This book attempts to raise, rather than elide, the practical and methodological challenges of defining print popularity, and, in particular, the interpretative difficulties for literary critics and cultural historians when our sense of what ought to have been a bestseller – because it is what college professors now teach – turns out not to have been. Our title, ‘The Elizabethan Top Ten’, is self-consciously anachronistic. We have not, for reasons discussed below, tried to tabulate a ‘Top Ten’ on print editions alone (although if we had, the Book of Common Prayer, discussed in Brian Cummings’s chapter, and Sternhold and Hopkins’s psalm translations, discussed in Beth Quitslund’s, would have been there). Rather, we have invited contributors to our Top Ten to either propose a particular popularity case study within a genre – sermons or plays, for instance – or survey a particular aspect of the print market, with an eye to how their focus might form a local contribution to broader issues about writing, publishing and consuming print in the early modern period.

We actively encourage disagreements about what has been left out. We’d be delighted, for instance, if someone angrily proposed another sermon in place of The Trumpet of the Soule: for all the recent revival in sermon studies in the past decade, no sustained ‘top ten’–type argument has broken out. We haven’t got a section on ballads, for instance, despite Adam Fox’s startling estimate that ‘three or four million broadside ballads were printed in the second half of the sixteenth century alone’.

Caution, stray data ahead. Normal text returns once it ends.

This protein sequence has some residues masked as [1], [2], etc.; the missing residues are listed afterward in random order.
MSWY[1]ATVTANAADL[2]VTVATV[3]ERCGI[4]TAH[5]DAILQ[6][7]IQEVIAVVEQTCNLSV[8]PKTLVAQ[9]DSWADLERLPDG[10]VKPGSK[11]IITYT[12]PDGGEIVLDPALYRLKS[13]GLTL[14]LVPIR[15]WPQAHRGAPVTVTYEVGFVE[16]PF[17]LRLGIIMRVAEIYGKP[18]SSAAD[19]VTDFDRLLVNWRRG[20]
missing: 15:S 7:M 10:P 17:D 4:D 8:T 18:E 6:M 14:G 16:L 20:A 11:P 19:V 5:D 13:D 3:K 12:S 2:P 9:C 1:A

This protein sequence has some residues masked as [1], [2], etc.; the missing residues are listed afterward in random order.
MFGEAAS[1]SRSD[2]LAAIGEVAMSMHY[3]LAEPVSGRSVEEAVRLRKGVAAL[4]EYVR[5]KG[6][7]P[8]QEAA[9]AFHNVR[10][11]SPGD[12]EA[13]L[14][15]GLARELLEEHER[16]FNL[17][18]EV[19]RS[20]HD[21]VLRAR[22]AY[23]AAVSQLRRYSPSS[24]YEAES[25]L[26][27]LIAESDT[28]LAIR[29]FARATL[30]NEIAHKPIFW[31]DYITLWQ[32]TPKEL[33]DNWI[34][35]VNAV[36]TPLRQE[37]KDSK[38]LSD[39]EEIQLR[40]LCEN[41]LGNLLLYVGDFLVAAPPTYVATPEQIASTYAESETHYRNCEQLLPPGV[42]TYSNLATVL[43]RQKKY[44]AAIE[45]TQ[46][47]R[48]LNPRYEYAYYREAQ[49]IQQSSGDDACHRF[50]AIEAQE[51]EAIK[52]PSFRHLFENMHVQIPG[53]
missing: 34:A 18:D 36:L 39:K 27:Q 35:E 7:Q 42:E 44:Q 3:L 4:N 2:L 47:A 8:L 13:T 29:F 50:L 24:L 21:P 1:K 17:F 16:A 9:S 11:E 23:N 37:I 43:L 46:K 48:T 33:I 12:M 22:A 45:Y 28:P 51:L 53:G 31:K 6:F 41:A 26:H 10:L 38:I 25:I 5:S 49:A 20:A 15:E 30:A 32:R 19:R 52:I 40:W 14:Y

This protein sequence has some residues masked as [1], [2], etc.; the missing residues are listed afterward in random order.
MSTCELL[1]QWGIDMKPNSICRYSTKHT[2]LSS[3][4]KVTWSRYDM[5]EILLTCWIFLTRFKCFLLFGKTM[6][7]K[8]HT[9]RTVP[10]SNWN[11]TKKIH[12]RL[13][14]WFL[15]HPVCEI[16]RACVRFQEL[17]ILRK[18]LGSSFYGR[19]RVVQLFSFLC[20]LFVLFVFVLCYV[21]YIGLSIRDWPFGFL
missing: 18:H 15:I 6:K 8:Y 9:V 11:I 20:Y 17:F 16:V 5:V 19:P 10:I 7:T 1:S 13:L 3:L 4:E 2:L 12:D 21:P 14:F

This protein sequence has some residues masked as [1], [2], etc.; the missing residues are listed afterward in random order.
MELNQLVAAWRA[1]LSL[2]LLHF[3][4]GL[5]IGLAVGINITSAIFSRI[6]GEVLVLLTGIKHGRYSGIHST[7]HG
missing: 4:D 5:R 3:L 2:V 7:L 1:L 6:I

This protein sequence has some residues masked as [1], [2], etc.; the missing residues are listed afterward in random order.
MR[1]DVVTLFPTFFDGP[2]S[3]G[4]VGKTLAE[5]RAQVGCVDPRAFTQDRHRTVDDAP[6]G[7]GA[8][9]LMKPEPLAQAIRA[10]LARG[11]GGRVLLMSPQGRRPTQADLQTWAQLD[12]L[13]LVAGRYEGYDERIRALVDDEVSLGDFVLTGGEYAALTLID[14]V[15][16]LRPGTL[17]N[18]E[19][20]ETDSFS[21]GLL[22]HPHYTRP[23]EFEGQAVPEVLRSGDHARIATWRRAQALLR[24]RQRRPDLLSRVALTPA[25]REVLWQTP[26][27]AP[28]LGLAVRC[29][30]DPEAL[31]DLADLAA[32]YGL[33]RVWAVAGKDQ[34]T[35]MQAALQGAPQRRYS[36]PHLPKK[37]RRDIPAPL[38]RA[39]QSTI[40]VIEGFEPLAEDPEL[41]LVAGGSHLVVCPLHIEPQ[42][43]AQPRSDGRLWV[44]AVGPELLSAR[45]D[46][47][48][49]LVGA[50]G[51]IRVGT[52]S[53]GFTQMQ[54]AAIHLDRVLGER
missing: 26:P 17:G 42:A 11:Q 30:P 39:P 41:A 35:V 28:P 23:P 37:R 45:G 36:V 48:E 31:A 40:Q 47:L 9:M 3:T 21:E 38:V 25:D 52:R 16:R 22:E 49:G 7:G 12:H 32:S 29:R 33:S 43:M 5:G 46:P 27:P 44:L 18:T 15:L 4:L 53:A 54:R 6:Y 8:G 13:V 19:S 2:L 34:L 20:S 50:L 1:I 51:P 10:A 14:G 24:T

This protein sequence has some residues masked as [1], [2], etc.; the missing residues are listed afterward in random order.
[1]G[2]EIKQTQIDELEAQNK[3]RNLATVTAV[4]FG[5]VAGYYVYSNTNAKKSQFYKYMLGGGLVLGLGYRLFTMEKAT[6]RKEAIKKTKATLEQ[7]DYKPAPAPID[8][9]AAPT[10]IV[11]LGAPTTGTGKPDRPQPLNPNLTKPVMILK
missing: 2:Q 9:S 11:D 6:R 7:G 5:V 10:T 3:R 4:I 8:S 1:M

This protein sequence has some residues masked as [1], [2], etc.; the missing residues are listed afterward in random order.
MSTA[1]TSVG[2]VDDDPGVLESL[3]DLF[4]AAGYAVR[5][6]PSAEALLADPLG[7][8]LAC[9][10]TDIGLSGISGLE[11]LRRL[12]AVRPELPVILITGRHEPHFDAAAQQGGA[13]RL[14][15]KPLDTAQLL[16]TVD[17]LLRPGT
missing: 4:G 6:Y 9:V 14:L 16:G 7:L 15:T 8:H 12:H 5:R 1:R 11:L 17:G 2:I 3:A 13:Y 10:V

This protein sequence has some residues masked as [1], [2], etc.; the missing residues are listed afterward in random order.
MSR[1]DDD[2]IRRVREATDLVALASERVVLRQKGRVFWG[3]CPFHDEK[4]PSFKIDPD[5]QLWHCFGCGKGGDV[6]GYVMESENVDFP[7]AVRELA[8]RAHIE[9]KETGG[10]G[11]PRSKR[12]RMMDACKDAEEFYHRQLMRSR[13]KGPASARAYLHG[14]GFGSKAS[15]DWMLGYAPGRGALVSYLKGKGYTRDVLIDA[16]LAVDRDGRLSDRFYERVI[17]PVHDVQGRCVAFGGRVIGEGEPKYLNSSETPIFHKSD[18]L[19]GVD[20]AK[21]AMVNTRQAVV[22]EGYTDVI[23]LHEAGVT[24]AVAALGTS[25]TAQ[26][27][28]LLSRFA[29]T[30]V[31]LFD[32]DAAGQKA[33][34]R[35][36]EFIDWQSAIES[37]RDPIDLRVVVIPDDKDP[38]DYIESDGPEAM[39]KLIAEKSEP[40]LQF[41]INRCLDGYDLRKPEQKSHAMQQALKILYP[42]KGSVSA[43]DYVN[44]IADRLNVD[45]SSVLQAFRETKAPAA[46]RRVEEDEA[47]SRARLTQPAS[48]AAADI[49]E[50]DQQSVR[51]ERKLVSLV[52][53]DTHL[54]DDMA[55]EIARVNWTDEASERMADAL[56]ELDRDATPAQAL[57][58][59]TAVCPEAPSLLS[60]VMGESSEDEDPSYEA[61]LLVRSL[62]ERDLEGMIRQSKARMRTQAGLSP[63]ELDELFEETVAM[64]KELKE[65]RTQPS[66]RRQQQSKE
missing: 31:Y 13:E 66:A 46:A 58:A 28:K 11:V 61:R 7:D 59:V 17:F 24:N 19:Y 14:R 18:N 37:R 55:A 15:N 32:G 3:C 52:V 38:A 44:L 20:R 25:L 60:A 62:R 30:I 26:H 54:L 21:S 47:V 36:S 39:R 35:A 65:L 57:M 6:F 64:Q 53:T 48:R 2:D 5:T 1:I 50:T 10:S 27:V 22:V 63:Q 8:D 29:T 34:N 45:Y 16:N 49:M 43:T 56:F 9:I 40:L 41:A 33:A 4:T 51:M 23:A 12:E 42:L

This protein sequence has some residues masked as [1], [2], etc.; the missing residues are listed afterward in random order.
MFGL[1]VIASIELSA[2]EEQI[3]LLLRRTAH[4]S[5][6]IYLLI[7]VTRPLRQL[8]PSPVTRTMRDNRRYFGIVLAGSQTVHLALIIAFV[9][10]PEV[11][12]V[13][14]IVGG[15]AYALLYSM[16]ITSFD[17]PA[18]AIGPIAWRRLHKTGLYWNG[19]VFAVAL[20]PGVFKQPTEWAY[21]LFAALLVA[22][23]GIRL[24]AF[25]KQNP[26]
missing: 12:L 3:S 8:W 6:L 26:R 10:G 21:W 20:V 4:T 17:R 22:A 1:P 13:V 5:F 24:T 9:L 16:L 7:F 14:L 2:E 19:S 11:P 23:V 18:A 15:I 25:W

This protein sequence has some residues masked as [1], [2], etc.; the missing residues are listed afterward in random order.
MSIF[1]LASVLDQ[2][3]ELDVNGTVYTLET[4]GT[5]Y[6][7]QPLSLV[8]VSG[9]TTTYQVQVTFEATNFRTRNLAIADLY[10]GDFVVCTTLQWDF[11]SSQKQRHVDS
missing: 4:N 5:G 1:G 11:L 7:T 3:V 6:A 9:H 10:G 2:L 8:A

We might have included something else on the range of ephemeral literature, including chapbooks, playbills and forms: Juliet Fleming uncovers early wallpaper as an unexpected representative of this wide and diverse category. We chose to take Shakespeare as our example of literary canonization because the stakes are so high for our own contemporary disciplinary practice: the case of John Lyly, whose 11 print works went through at least 46 editions in 60 years, might have given a different shape to the story.

Above all, our aim has been to stimulate debate, including disagreement. Our contributors seek to further a dialogue about notions of popularity and about the relative roles of quantitative and qualitative methodologies for judging and interrogating popularity in the past. This volume brings together book history and literary criticism not merely to nominate or enumerate bestsellers, nor even to problematize them, but rather to try to understand their hold on the market, and with that, the gap between our own literary assessments and those of the past we seek to understand.